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26 Mar 2008 12:20
Outspoken Egyptian editor Ibrahim Eissa was sentenced to six months in jail on Wednesday for writing rumours about President Hosni Mubarak’s health, a justice official said.
Eissa, editor-in-chief of al-Dustur daily, was charged with spreading “false information ... damaging the public interest and national stability” and had faced up to three years in prison.
He can appeal against the sentence.
Eissa had been due to tried before a state security court where he would have enjoyed no right of appeal, but eventually the trial took place in an ordinary court after what the journalists’ union called regime backpedalling.
The charge stemmed from accusations that Eissa’s reports on Mubarak’s health last August led investors to pull their money out of Egypt.
Eissa was accused of harming Egypt’s economy after the rumours allegedly caused foreign investors to withdraw investments worth more than $350-million from the stock exchange.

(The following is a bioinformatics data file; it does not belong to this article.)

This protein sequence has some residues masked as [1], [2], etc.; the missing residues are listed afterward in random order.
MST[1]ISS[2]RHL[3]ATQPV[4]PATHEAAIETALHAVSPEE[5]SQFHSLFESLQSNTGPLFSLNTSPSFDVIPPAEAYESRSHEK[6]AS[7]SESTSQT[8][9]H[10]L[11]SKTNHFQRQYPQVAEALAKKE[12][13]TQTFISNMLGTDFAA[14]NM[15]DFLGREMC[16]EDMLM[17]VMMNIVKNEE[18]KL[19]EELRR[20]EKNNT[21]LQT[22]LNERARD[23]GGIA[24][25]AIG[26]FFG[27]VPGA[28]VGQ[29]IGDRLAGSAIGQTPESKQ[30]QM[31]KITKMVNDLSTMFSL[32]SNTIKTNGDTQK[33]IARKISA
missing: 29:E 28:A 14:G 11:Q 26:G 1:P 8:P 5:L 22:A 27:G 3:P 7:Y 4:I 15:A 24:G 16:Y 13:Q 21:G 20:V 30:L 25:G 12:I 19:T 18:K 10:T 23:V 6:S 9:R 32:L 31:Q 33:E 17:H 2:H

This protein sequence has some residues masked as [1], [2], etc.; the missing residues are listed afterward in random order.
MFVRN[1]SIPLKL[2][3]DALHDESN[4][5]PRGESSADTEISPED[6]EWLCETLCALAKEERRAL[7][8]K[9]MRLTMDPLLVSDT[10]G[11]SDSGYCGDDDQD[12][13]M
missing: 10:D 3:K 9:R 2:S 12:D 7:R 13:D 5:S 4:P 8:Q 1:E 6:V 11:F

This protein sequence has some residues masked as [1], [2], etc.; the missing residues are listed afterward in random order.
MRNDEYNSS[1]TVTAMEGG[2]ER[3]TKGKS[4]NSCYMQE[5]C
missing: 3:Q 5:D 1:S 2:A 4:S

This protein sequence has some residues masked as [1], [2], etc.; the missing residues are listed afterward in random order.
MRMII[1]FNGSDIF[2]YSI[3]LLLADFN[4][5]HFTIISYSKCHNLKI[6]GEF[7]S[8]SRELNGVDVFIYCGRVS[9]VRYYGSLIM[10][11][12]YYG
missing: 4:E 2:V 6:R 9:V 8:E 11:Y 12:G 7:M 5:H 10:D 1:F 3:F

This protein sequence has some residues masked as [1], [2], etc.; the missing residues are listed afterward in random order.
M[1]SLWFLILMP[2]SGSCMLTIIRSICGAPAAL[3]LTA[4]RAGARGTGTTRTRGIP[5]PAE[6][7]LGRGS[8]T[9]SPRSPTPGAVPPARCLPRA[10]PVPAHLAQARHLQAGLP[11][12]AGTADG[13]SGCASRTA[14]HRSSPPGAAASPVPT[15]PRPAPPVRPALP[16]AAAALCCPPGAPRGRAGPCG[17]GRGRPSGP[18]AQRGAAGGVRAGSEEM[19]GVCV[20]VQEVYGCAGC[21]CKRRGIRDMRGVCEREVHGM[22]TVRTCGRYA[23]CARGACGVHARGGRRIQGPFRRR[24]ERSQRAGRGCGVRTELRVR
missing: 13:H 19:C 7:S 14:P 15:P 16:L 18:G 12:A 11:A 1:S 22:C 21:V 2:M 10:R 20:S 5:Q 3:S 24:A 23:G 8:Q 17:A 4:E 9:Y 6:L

Speculation about Mubarak was widely reported on in Egypt’s independent press and included reports of his hospitalisation, travel abroad for treatment and even death.
At least seven journalists were sentenced in September alone to up to two years in prison on charges ranging from misquoting the justice minister to spreading rumours about Mubarak (79).
The crackdown prompted 23 papers in October to suspend publication for one day in protest.
As with other trials of journalists, the case against Eissa was brought by a private individual since Egyptian law allows citizens to lodge complaints that can then lead to criminal convictions.
The harsh treatment of the Egyptian media led the United States last year to voice “deep concern” at the convictions, a criticism rejected by Egypt as “unacceptable interference” by its ally.—Sapa-AFP
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